I also want to put on the record one of the important findings of the Safe Rates Summit 2011. There are a number of things identified that impact on the behaviour of drivers. Low rates of pay I have spoken about. There are also incentive based rates, which are corrupting ordinary healthy behaviours; unpaid working time, where people are called only to have their trucks stand there waiting to be loaded and waiting to be unloaded and not getting paid for that, which is completely unfair; unreasonable demands; poor queuing practices; and, obviously, the imbalance of market power that I have spoken about.

The Safe Rates Summit indicated that those six critical factors lead to some particular behaviours that make it dangerous for you and me, non-truck drivers, on the road and dangerous for the truck drivers. When you have those sorts of working conditions, it is not surprising that fatigue is a part of the problems that cause crashes. Drug use, very sadly, is a part of the life of some truckies. I know that the TWU has been working very hard in long-term education campaigns to interrupt those behaviours and to make sure that people understand that they should not be taking those risks with their bodies. Speeding is obviously one of the critical things, and we do see that on our roads. When people are pushed to the edge, they will take the wrong decision and speed. There is also poor vehicle condition. When you are on a wing and a prayer all the time, when your rate of pay is screwed down to the lowest possible amount, sometimes there is not the money to service the machine in the way that it needs to be serviced. Sometimes there is not the money to replace the tyres, which are not cheap on these big rigs. Big problems are going to happen if we do not attend to the fact that this industry needs significant review and reform.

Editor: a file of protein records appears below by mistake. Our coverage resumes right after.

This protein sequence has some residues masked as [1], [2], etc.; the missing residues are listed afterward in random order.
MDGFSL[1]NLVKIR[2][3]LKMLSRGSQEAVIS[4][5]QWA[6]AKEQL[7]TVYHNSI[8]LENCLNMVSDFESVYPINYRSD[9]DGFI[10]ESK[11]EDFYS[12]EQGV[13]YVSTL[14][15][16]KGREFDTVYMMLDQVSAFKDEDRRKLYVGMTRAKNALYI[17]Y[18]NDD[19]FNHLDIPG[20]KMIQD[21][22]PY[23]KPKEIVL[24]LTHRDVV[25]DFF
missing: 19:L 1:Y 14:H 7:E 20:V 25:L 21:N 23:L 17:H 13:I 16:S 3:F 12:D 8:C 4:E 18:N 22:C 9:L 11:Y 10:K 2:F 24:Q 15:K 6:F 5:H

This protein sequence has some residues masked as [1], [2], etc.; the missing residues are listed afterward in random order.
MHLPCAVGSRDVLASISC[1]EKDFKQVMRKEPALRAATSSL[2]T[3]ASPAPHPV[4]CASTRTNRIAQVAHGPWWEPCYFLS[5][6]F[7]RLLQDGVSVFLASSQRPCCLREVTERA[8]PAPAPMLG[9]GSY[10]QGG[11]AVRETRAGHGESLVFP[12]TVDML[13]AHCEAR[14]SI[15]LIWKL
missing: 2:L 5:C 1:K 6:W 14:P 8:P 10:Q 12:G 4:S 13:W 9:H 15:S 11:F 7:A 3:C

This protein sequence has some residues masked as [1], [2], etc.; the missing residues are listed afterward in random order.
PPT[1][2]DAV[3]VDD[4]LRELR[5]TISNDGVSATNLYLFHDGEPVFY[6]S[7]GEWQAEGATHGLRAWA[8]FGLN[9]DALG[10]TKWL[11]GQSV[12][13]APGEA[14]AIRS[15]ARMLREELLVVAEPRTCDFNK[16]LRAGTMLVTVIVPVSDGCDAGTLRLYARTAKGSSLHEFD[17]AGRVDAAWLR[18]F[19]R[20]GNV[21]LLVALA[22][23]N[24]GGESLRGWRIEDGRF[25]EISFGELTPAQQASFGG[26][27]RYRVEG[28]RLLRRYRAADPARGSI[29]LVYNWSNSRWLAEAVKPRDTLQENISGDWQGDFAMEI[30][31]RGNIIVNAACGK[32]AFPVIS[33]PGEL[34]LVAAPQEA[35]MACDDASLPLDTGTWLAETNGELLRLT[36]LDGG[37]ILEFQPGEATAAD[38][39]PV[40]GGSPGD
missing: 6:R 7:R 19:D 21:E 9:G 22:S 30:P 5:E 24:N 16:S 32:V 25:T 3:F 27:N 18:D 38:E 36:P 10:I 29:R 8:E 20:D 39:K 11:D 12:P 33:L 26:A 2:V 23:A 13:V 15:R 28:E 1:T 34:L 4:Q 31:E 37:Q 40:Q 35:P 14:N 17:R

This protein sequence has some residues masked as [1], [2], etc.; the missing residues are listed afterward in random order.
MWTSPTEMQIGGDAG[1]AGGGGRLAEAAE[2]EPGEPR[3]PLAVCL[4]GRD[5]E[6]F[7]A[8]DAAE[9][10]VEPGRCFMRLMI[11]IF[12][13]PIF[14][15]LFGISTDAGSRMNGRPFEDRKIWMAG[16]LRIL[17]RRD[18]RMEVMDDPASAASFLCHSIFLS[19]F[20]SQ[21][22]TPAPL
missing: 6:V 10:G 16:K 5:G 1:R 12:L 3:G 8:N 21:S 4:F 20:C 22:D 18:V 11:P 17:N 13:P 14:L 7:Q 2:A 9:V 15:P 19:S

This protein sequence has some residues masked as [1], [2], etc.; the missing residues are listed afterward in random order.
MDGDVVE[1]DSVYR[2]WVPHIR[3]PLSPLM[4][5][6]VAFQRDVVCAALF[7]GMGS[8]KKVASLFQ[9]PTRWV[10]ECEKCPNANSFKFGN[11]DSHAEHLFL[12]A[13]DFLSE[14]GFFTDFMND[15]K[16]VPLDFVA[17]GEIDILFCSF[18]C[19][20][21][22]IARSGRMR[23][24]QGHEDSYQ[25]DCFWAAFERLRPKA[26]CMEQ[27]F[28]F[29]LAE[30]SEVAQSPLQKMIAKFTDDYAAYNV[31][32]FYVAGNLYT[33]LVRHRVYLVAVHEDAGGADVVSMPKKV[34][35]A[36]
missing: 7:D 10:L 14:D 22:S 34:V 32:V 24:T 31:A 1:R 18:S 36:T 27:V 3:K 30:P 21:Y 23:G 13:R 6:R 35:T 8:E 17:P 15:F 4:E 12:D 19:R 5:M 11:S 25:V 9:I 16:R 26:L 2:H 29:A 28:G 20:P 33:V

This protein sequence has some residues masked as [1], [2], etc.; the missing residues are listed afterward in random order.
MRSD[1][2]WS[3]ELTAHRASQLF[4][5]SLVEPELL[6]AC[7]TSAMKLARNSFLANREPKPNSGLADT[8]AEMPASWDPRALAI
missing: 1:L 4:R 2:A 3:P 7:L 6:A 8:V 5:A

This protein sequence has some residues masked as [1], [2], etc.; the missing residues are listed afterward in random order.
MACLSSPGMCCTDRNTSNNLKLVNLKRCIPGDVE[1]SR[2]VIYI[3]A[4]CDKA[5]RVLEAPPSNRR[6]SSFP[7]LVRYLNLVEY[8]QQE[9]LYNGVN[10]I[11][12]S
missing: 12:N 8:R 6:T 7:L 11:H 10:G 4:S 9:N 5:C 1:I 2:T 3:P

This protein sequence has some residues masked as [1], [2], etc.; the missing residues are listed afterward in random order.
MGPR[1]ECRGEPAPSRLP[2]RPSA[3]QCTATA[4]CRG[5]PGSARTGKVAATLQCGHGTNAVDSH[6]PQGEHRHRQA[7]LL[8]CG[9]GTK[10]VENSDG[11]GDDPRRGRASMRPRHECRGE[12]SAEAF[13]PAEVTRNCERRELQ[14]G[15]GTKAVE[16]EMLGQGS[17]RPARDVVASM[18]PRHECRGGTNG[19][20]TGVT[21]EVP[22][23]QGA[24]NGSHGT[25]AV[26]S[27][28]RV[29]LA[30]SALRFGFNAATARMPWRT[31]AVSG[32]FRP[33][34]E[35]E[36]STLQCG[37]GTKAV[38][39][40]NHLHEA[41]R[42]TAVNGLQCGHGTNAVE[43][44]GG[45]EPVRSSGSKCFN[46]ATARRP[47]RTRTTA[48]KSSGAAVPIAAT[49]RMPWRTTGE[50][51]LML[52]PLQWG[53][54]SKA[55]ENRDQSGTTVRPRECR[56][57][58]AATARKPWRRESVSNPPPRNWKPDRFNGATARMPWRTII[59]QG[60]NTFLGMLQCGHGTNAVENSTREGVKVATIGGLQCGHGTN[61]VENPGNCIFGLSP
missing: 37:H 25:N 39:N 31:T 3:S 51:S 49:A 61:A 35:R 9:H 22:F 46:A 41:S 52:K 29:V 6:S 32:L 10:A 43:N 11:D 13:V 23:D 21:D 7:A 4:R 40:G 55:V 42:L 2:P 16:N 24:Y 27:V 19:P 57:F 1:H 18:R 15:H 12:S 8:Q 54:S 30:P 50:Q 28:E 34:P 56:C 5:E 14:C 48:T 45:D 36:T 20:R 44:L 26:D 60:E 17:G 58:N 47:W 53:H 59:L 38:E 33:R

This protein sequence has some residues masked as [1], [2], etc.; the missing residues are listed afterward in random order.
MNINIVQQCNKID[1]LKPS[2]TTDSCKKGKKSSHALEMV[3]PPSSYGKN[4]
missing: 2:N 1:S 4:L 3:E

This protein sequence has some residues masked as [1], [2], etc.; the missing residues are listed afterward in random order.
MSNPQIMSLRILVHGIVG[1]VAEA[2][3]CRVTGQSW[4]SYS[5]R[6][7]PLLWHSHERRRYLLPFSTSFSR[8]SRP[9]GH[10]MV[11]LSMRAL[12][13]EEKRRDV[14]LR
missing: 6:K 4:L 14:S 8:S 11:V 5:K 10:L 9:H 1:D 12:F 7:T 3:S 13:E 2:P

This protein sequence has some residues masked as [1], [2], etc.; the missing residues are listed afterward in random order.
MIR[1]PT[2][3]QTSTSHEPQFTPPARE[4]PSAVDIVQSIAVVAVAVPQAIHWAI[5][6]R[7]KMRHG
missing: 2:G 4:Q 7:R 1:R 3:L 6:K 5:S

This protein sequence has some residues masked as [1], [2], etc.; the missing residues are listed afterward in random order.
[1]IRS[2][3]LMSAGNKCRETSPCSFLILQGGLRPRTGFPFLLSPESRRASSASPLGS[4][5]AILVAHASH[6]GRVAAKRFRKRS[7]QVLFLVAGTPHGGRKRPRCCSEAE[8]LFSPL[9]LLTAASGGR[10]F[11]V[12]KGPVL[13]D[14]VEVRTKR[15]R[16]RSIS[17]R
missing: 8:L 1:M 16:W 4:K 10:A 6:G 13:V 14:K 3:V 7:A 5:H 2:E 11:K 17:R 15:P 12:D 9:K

Tom from the Central Coast is one person who was interviewed at Marulan. I also want to pay credit to the people who did the research. Sitting at a truck stop and taking evidence probably has not been the most salubrious experience for some of the people who undertook to do the research, but that is what a union can enable to happen. They can invest for the whole group in the sorts of resources that we need to produce the evidence to give us a clear picture of what is going on, and Tom could not have been any clearer:

I am doing 24 hours in unpaid waiting times a week. With trailers being pre-loaded by ... I cannot afford to wait another hour or so unpaid while they unload and reload a set of trailers to get the legal weight. I carry overweight regularly and I don't have a choice.

I am sure that Tom is not happy about that from the tone of what he said there, and as a driver who might be sharing the road with Tom I am not happy about it either. That is why we are here in this place putting forward this legislation. It is our goal to make it impossible for these conditions to continue and to give ordinary workers a fair go. In closing, I would like to refer to the main reasons why this government has introduced a safe remuneration system for drivers. We need, through this legislation, to address the root causes of unsafe driving practices. We know that there are underlying economic factors that encourage unsafe on-road practices. We know that the commercial dominance of the transport industry's powerful clients, especially big retailers, is corrupting this workplace and making it dangerous for ordinary men and women who work in this industry and bring all of the goods that we get from our supermarkets, who move all the produce from the country to the processing places, who move all of the things that we require around our country. Our goal in this legislation is very clearly to lead to safer roads for all Australians. We know that the current economic and social cost of unsafe roads is overwhelming for drivers, their families and the general community. We on this side of the House understand the importance of looking after ordinary Australian workers and their families.